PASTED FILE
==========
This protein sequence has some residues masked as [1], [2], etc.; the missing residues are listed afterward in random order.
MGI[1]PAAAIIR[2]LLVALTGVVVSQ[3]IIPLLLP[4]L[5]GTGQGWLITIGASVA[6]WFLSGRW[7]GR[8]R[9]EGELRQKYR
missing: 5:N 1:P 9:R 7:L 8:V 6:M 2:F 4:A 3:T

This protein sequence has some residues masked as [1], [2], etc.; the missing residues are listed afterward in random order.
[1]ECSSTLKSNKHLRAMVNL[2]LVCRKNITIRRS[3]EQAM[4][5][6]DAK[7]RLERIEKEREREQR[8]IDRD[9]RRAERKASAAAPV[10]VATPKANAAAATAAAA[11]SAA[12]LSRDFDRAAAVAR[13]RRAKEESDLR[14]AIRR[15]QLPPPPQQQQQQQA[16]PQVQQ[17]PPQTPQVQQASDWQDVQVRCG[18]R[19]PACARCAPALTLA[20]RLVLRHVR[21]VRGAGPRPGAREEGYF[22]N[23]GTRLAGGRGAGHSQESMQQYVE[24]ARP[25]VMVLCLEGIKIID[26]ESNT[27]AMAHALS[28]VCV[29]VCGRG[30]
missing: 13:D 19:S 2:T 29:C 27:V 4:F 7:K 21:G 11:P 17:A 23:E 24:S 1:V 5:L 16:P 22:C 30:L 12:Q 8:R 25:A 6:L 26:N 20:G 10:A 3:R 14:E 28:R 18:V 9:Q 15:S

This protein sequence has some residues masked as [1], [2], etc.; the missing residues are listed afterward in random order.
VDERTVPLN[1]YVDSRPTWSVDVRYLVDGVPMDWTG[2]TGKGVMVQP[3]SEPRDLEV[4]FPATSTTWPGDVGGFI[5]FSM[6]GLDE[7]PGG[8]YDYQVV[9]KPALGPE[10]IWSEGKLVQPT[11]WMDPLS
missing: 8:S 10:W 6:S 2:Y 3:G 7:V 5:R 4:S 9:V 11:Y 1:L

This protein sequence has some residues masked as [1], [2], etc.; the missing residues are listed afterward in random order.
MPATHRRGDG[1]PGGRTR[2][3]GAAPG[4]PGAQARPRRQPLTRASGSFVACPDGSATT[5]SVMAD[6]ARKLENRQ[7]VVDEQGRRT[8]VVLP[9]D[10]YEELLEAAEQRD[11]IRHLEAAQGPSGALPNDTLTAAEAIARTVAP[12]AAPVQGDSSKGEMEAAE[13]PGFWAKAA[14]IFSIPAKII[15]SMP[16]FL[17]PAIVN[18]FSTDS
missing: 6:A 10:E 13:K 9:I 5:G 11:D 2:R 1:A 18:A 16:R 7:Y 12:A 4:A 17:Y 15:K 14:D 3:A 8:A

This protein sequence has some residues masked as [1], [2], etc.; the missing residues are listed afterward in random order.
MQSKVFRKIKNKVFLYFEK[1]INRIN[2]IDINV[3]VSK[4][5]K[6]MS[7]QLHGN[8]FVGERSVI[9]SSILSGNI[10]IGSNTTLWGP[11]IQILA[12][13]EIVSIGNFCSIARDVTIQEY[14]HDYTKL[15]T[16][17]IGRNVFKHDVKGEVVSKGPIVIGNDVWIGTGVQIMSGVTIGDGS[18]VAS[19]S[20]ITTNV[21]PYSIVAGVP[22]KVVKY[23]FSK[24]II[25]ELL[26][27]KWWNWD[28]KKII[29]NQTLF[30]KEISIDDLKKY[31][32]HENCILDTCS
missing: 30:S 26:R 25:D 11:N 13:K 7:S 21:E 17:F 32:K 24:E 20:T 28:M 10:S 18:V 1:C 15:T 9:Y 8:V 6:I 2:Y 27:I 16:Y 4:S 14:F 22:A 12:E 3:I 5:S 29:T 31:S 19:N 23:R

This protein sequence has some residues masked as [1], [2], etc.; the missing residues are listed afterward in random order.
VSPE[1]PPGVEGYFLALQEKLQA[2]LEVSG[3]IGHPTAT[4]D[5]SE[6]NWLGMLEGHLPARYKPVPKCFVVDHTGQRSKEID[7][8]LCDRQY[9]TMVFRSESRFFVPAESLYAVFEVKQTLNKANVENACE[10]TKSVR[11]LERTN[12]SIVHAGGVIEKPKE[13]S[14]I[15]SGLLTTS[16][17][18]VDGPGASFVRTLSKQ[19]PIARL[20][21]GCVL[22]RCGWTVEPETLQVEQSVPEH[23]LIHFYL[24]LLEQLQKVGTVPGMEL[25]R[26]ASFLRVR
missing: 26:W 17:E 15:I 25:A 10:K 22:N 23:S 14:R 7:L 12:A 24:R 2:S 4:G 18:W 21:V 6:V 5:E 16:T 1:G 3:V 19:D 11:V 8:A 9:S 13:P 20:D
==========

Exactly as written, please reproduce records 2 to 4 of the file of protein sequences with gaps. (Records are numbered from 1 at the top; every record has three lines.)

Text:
This protein sequence has some residues masked as [1], [2], etc.; the missing residues are listed afterward in random order.
[1]ECSSTLKSNKHLRAMVNL[2]LVCRKNITIRRS[3]EQAM[4][5][6]DAK[7]RLERIEKEREREQR[8]IDRD[9]RRAERKASAAAPV[10]VATPKANAAAATAAAA[11]SAA[12]LSRDFDRAAAVAR[13]RRAKEESDLR[14]AIRR[15]QLPPPPQQQQQQQA[16]PQVQQ[17]PPQTPQVQQASDWQDVQVRCG[18]R[19]PACARCAPALTLA[20]RLVLRHVR[21]VRGAGPRPGAREEGYF[22]N[23]GTRLAGGRGAGHSQESMQQYVE[24]ARP[25]VMVLCLEGIKIID[26]ESNT[27]AMAHALS[28]VCV[29]VCGRG[30]
missing: 13:D 19:S 2:T 29:C 27:V 4:F 7:K 21:G 11:P 17:A 23:E 24:S 1:V 5:L 16:P 22:C 30:L 12:Q 8:R 25:A 6:L 26:N 20:G 10:A 3:R 14:E 28:R 18:V 9:Q 15:S

This protein sequence has some residues masked as [1], [2], etc.; the missing residues are listed afterward in random order.
VDERTVPLN[1]YVDSRPTWSVDVRYLVDGVPMDWTG[2]TGKGVMVQP[3]SEPRDLEV[4]FPATSTTWPGDVGGFI[5]FSM[6]GLDE[7]PGG[8]YDYQVV[9]KPALGPE[10]IWSEGKLVQPT[11]WMDPLS
missing: 8:S 10:W 6:S 2:Y 3:G 7:V 5:R 4:S 9:V 11:Y 1:L

This protein sequence has some residues masked as [1], [2], etc.; the missing residues are listed afterward in random order.
MPATHRRGDG[1]PGGRTR[2][3]GAAPG[4]PGAQARPRRQPLTRASGSFVACPDGSATT[5]SVMAD[6]ARKLENRQ[7]VVDEQGRRT[8]VVLP[9]D[10]YEELLEAAEQRD[11]IRHLEAAQGPSGALPNDTLTAAEAIARTVAP[12]AAPVQGDSSKGEMEAAE[13]PGFWAKAA[14]IFSIPAKII[15]SMP[16]FL[17]PAIVN[18]FSTDS
missing: 6:A 10:E 13:K 9:I 5:G 11:D 2:R 1:A 18:A 16:R 7:Y 12:A 4:A 17:Y 15:K 14:D 3:A 8:A